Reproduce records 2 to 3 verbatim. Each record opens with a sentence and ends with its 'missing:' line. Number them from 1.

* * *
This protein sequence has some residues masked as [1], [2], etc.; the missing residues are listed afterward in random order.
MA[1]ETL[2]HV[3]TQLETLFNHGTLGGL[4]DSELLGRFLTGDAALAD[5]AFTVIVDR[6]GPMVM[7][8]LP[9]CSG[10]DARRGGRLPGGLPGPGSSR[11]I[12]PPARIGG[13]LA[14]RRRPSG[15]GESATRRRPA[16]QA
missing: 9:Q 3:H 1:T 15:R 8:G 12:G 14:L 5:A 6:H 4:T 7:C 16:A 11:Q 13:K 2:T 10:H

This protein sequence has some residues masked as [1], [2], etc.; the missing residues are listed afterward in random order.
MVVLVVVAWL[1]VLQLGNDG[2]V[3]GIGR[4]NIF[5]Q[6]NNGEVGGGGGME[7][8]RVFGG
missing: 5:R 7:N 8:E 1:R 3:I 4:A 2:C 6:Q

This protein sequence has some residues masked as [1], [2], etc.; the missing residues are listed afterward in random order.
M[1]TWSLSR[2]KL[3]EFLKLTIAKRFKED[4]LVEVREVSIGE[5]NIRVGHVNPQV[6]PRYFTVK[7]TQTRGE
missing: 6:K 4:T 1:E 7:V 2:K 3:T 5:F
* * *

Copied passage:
This protein sequence has some residues masked as [1], [2], etc.; the missing residues are listed afterward in random order.
MVVLVVVAWL[1]VLQLGNDG[2]V[3]GIGR[4]NIF[5]Q[6]NNGEVGGGGGME[7][8]RVFGG
missing: 5:R 7:N 8:E 1:R 3:I 4:A 2:C 6:Q

This protein sequence has some residues masked as [1], [2], etc.; the missing residues are listed afterward in random order.
M[1]TWSLSR[2]KL[3]EFLKLTIAKRFKED[4]LVEVREVSIGE[5]NIRVGHVNPQV[6]PRYFTVK[7]TQTRGE
missing: 6:K 4:T 1:E 7:V 2:K 3:T 5:F